Anna hazare
Anna hazare
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After much hype around calling it his last hunger strike, social activist Anna Hazare, on Friday, announced he won't be proceeding with the indefinite fast against the new farm laws. He, however, claimed that the central government has agreed to some of his demands.

This development took place after Bharatiya Janata Party (BJP) leaders, including Union MoS for Agriculture Kailash Choudhary and former Maharashtra CM Devendra Fadnavis held a discussion with him.

Hazare, whose hunger strikes in the national capital in 2011 and 2012 unrelenting galvanised millions across the country against institutional corruption, earlier this month, said he had been writing letters for permission to hold a protest over farmers' issues at Delhi's Ramlila Maidan, but didn't get a response. At the forefront of the anti-corruption movement in 2011, he had recalled that when he went on a hunger strike at Delhi's Ramlila Maidan, the then UPA government had called a special session of parliament.

Seven years later, Hazare in March 2018 went on indefinite hunger strike against the BJP-led government in New Delhi. The protest was not similar to that of the 2011 anti-graft agitation. There was a major change in taking up issues of the middle class to addressing the growing agrarian distress in the country. It was flopped as it hardly gained any traction among the masses.

However, in a release, Hazare now said he had written to Prime Minister Narendra Modi and Union Agriculture Minister Narendra Singh Tomar five times on the plight of farmers, but to no avail.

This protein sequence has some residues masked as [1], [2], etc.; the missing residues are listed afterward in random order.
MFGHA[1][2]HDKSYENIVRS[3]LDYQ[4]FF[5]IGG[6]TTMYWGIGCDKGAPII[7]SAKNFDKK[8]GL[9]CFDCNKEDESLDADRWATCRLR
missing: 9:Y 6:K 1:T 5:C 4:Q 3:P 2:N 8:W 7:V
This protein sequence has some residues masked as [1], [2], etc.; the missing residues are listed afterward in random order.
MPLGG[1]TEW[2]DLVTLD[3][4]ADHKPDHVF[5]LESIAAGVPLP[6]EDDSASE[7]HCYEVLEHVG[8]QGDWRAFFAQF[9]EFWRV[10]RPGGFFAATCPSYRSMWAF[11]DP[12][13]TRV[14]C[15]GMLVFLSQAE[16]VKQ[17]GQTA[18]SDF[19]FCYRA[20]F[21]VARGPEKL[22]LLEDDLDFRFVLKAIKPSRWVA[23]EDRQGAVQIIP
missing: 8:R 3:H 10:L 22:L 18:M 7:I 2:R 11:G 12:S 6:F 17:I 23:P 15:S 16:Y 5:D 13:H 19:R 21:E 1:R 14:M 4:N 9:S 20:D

"The union government has agreed to some of my demands and also announced the setting up a committee to improve the lives of farmers. I have decided to suspend my proposed indefinite fast starting from Saturday,” he added.

While announcing the hunger strike, Hazare had said, "I have been demanding reforms in the agriculture sector, but the central government doesn't seem to be taking the right decisions." "The central government has no sensitivity left for farmers, which is why I am starting my indefinite fast at my village from January 30," he had said and appealed to his supporters not to flock to his village district in view of the coronavirus pandemic.

Hazare’s announcement came when farmers are protesting the three farm laws, saying that they will make them vulnerable to corporates and will hit their incomes. However, the government argues the laws will provide more avenues to farmers to sell their crops and will eliminate the role of middlemen.

Hazare, whose hunger strikes in the national capital in 2011 and 2012 galvanised millions across the country against institutional corruption, earlier this month, said he had been writing letters for permission to hold a protest over farmers' issues at Delhi's Ramlila Maidan, but didn't get a response. At the forefront of the anti-corruption movement in 2011, he had recalled that when he went on a hunger strike at Delhi's Ramlila Maidan, the then UPA government had called a special session of parliament.

Seven years later, Hazare in March 2018 went on indefinite hunger strike against the BJP-led government in New Delhi. The protest was not similar to that of the 2011 anti-graft agitation. There was a major change in taking up issues of the middle class to addressing the growing agrarian distress in the country. It was flopped as it hardly gained any traction among the masses.

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